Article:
HP Envy 120 e-All-in-One

Jon L Jacobi
14 July, 2013
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HP Envy 120 e-All-in-One

HP, www8.hp.com/au/en

Pros 

Super-stylish design; good performance and print quality; motorised components and transparent scanner are fun to watch

Cons 

Expensive black ink; no automatic document feeder

$329

Reviews

Connoisseurs of cool tools will appreciate HP’s $329 Envy 120 e-All-in-one inkjet MFP not only for its style, but its gadgetry: its motorised control panel that automatically raises and lowers, its see-through scanner platen. However, it is not about economy or efficiency. Capacity is limited, ink prices are rather hefty and there’s no automatic document feeder for the scanner. That said, it handles the basics well and is a conversation-starter for sure.

Clean-lined design with no physical buttons

The Envy 120 installs easily via either its Wi-Fi or USB 2.0 interface. The software bundle, which includes photo manipulation, scanning tools and remote printing, is more than competent. The driver dialogue, while basic, does have the important options, and it’s exceptionally easy to use. The well-thought-out control panel is completely touch-based, right down to the power switch. There are no physical buttons of any kind to break up the clean lines.

Paper handling features include an 80-sheet input tray. The 25-sheet output device is no typical tray, but rather an arm that rotates out automatically from underneath the control panel whenever you print. The Envy 120 automatically duplexes – that is, it prints on both sides of the paper by pulling it back in and flipping it over without user intervention.

Unique scanner is upside-down and viewable

There’s no automatic document feeder, however, the Envy 120′s flatbed scanner is still notable for operating upside-down from the norm. Instead of laying a document face-down, you lay it face-up, and the scanning element passes over it. And because the top of the unit is made of transparent glass (replacing the mirrored and opaque surfaces of prior models), you can actually watch the scanner head glide across your document.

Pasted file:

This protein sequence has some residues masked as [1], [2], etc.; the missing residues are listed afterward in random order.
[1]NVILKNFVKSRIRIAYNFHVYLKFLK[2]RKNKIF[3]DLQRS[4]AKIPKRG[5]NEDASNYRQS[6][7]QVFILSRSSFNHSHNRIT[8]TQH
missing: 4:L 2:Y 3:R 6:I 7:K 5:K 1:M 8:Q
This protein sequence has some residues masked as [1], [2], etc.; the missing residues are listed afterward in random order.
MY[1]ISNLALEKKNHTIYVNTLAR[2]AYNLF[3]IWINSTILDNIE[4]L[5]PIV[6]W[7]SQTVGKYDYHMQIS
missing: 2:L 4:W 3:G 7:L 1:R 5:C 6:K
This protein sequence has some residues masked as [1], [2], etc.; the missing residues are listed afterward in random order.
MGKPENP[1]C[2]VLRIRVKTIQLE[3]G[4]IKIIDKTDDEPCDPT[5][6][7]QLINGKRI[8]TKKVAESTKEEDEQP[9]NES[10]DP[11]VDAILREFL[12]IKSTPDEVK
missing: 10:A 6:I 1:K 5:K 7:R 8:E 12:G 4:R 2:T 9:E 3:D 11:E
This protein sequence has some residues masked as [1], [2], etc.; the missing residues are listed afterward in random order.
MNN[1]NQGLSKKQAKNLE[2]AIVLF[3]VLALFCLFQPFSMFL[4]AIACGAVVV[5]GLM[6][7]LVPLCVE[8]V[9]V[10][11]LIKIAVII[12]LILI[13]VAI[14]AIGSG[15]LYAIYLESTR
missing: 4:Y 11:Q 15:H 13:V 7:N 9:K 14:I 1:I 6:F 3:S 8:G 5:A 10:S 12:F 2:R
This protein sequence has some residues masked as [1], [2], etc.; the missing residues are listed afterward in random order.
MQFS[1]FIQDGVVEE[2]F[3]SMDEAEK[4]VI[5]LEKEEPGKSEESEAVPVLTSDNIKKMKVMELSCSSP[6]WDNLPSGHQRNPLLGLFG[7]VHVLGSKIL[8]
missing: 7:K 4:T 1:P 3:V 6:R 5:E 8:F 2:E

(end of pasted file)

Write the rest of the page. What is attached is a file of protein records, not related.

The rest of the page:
Nearly everything on the Envy 120 is motorised: the control panel swings up automatically to get out of the way when you print, the output catch swings out automatically, and even the paper cassette injection is motorised. That last one’s a rarity, and overenthusiastic users could come close to breaking it before they realise that they don’t need to physically push in the cassette. The only thing not motorised besides the scanner lid is the small, innocuous panel on the right front of the unit, which rotates forward 45 degrees to expose PictBridge/USB and Secure Digital/Memory Stick Duo slots.

Good performance and print quality

The HP Envy 120′s output is easy on the eye. The colour palette of photos is on the cool side, but that matches the overall air of the machine nicely. Black pages are dark and sharp, and even draft mode documents look decent – a tad blurry, but quite legible. Speed is so-so, but who cares with a printer that’s so much fun to watch? Monochrome pages (text and mono graphics) print at about five per minute (ppm) on both the Mac and PC; 4in x 6in photos print at four ppm to plain paper and one ppm to glossy stock. Full-page glossy photos take about three minutes at best quality.

Alas, pages printed on the Envy 120 are expensive, no matter which size cartridge you choose. In addition to the typical standard-size and high-capacity cartridges, an ‘economy’ cartridge set comes with slightly lower capacities and lower costs per page, and dowdier packaging. For black ink, the standard 60 cartridge costs almost 7.5 cents per page (cpp); the economy cartridge is 6.7 cpp; and the high-capacity 60XL works out to 6.2 cpp. The cyan, magenta and yellow inks reside in a single tri-colour cartridge which costs 12.7 cpp in standard size, 11 cpp in the economy size and 9.8 cpp with the 60XL.

When style is a priority and printing is light

By the numbers, the Envy 120 seems like a non-starter. But in terms of user experience and style, it leaves the competition in the dust. It’s a perfectly viable option for low-volume printing, and it will turn more than a few heads while it’s working – and blend in nicely when it’s not.

by Jon L Jacobi, Macworld

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